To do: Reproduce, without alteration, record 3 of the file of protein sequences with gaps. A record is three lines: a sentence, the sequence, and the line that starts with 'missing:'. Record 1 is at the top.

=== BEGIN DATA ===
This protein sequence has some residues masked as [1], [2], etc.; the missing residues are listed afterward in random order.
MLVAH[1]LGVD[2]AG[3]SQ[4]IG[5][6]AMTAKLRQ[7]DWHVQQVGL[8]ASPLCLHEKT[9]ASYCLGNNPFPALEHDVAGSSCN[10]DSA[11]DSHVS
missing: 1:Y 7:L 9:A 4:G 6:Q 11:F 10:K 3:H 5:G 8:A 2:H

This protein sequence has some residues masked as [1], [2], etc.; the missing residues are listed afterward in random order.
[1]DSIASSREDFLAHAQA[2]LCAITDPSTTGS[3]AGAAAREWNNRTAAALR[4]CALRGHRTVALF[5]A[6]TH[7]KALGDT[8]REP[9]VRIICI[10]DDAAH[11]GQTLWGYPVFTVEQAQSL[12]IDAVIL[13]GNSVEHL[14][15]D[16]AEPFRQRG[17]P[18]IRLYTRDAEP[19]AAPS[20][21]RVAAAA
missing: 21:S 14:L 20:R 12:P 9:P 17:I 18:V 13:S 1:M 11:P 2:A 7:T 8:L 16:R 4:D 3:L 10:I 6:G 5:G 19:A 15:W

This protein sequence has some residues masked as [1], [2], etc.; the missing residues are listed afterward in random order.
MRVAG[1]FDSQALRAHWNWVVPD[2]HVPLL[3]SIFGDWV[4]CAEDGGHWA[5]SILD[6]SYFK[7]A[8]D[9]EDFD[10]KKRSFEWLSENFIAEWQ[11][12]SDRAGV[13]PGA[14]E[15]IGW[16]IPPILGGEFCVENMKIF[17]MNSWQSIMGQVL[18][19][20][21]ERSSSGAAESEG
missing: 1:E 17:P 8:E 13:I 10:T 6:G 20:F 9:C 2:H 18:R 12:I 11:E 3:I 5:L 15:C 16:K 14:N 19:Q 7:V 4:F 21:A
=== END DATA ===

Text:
This protein sequence has some residues masked as [1], [2], etc.; the missing residues are listed afterward in random order.
MRVAG[1]FDSQALRAHWNWVVPD[2]HVPLL[3]SIFGDWV[4]CAEDGGHWA[5]SILD[6]SYFK[7]A[8]D[9]EDFD[10]KKRSFEWLSENFIAEWQ[11][12]SDRAGV[13]PGA[14]E[15]IGW[16]IPPILGGEFCVENMKIF[17]MNSWQSIMGQVL[18][19][20][21]ERSSSGAAESEG
missing: 1:E 17:P 8:E 13:I 10:T 6:G 20:F 9:C 2:H 18:R 12:I 11:E 3:I 5:L 15:C 16:K 14:N 19:Q 7:V 4:F 21:A